More than one-third of consumers found errors in their credit reports, investigation finds

Lenders review every mortgage applicant’s credit report to evaluate their ability to repay a loan and their overall creditworthiness. Your credit report — and credit score — can make the difference between a loan approval or denial and the interest you pay on your loan. If the errors on your credit report lower your credit score, you could end up paying a higher interest rate for the life of your loan.

Consumers are frequently reminded to check their free credit reports online to look for errors. A recent investigation by Consumer Reports found more than one-third of consumers found mistakes in their credit reports. While not every error can derail your loan application, a false negative item on your report could make it more difficult to qualify and delay your purchase process while you try to get the mistake fixed.

Consumer Report’s Credit Checkup project, which included nearly 6,000 consumer volunteers who checked their reports, not only found numerous mistakes. Many of the consumers also had difficulty getting their free credit reports online, and others said they were unfairly charged for services.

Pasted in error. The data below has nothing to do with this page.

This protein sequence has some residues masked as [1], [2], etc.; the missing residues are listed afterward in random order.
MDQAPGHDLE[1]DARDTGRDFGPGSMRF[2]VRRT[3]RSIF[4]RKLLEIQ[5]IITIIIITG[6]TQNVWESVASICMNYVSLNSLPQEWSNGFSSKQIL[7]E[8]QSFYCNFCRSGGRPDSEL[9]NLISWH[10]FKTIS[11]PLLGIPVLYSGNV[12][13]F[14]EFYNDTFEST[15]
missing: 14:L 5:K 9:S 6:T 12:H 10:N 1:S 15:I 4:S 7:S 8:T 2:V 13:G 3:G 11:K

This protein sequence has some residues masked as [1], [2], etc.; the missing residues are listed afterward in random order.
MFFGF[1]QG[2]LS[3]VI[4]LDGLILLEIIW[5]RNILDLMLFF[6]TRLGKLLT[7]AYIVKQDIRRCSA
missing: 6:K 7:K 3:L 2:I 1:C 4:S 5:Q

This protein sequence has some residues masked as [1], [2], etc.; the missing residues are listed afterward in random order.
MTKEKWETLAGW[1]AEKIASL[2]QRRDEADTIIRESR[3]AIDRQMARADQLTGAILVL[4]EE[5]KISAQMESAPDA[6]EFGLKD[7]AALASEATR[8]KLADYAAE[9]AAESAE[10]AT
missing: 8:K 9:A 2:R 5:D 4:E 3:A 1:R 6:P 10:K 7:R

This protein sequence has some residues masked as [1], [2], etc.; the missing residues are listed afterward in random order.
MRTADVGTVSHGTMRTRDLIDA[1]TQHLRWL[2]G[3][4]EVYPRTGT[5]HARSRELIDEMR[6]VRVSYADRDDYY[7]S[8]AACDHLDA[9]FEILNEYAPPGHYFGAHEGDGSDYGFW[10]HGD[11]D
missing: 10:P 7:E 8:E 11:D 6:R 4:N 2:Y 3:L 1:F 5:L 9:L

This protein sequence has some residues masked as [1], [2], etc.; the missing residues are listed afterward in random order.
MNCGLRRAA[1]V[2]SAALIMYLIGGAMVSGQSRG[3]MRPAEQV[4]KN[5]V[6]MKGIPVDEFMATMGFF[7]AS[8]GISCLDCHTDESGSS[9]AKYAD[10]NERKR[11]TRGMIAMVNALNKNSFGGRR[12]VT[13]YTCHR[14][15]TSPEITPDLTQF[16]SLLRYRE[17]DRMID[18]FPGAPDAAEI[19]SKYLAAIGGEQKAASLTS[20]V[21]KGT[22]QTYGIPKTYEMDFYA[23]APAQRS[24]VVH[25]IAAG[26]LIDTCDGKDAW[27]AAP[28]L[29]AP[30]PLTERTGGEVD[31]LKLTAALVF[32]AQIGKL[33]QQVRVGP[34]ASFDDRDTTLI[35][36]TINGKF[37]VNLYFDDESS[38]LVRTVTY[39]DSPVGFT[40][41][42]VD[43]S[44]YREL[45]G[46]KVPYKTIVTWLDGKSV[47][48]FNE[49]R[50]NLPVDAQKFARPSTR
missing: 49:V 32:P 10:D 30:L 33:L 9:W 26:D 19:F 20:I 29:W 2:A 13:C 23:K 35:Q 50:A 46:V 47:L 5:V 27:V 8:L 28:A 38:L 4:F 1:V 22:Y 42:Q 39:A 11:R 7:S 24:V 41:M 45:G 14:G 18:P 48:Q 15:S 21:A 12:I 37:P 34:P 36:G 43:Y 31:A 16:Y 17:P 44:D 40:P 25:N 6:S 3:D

Credit report errors
Complaints about credit report mistakes are among the most frequent types of complaints to the Consumer Financial Protection Bureau (CFPB) and have more than doubled since 2019, according to Consumer Reports. Errors range from incidents of identity theft to information from someone with a similar name or Social Security number getting mingled on your report. Your credit profile can also be damaged by misinformation such as accounts or loans that you have paid in full that appear unpaid, debts incorrectly reported as in collections or listed several times.

In Consumer Report’s investigation, 29 percent of consumers found incorrect personal information such as a wrong name or address. Eleven percent found account information errors, most often an account they didn’t recognize.

Author: Donna Woods

  • 6+ years of experience in financial analysis
  • 5+ years of experience as a writer, published author, editor, and screenwriter